The Skye Terrier may not look like your prototypical Terrier, what with his long body and draping coat, but he’s one of the older Terrier breeds. And also now one of the rarest.
More interesting things about the Skye Terrier
- The breed dates at least from the 1500s and originated along the west coast of Scotland, where the dogs hunted fox and otter. The Isle of Skye became especially noted for them.
- When Mary Queen of Scots was beheaded in 1587, a dog was hidden under her skirts. The dog is generally thought to be a Skye Terrier. He is said to have refused to eat and died of a broken heart.
- Queen Victoria, a great lover and promoter of pure dog breeds, began to breed Skye Terriers in 1840. This greatly popularized the breed among high society. Popularity filtered down to commoners and eventually across the ocean to America.
- The AKC recognized the Skye Terrier in 1887. The breed never attained the same popularity it had in Europe, and even there its popularity gradually diminished.
- It is now the 161st most popular AKC breed, down from 138th five years ago.
- The Skye Terrier has been listed as one of Britain’s most vulnerable native breeds, meaning it is in danger of extinction. In 2013, only 17 Skyes were born in that country, making it far rarer than the panda.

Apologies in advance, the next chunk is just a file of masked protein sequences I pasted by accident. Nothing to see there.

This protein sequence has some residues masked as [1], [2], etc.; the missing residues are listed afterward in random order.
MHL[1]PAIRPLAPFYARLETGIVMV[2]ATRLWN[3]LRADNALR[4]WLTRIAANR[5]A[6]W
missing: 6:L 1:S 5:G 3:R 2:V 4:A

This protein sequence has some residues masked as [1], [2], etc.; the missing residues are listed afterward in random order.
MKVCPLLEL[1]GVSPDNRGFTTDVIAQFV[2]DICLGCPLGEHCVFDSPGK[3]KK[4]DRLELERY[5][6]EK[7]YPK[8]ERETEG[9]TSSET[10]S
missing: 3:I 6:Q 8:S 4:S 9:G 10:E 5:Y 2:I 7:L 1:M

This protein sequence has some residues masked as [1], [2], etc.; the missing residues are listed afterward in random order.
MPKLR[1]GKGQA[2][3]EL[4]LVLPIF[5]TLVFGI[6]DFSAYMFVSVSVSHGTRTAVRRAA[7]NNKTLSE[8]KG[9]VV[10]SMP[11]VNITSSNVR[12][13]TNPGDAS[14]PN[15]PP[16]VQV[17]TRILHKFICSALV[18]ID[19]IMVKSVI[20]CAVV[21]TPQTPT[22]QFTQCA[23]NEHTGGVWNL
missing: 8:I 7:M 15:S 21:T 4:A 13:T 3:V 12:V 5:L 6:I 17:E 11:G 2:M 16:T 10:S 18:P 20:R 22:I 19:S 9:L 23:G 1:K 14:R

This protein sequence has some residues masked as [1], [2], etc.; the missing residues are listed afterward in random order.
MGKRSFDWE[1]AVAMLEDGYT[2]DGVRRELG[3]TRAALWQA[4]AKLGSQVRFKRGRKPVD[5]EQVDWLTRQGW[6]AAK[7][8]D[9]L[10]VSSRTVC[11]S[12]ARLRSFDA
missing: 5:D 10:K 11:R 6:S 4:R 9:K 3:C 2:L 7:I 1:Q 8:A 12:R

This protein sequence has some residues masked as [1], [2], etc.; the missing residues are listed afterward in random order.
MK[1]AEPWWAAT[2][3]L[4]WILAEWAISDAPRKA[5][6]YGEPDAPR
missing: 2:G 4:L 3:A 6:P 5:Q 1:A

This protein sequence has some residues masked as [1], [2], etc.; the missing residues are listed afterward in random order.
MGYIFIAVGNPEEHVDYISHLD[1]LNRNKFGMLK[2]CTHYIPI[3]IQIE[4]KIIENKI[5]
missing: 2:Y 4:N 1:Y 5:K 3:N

- Although most Skye Terriers have prick ears, drop ears are equally correct, and both types have been known throughout the breed’s history. In fact, Queen Victoria had both types.
- In 1969, a Skye Terrier named Champion Glamour Good News won Best in Show at the Westminster dog show.
- Five Skye Terriers have won the Terrier group at Westminster. The most recent (2015) was Grand Champion Cragsmoor Good Time Charlie, who also won Reserve Best in Show. Charlie won Best in Show at America’s other most prestigious annual show, the AKC Invitational dog show, in 2014.
- Despite the famous show Skyes, the most famous Skye of them all is Greyfriars Bobby (born in 1856), who slept on his master’s grave for 14 years until his own death. He was buried beside him. A statue of him stands in Edinburgh.
- Don’t confuse the Skye Terrier with the Dandie Dinmont Terrier, which has curly hair, drop ears, and a slightly arched topline.
- Skye Terrier owners include Robert Louis Stevenson.
Interested in other breed profiles? Find dozens of them here.
Read recent stories by Caroline Coile:
- Get to Know the Parson Russell Terrier: A Dog of Many Names
- Get to Know the Great Pyrenees: The Gallant Guardian
- Get to Know the Redbone Coonhound: Loyal to the Bone
About the author: Caroline Coile is the author of 34 dog books, including the top-selling Barron’s Encyclopedia of Dog Breeds. She has written for various publications and is currently a columnist for AKC Family Dog. She shares her home with three naughty Salukis and one Jack Russell Terrier.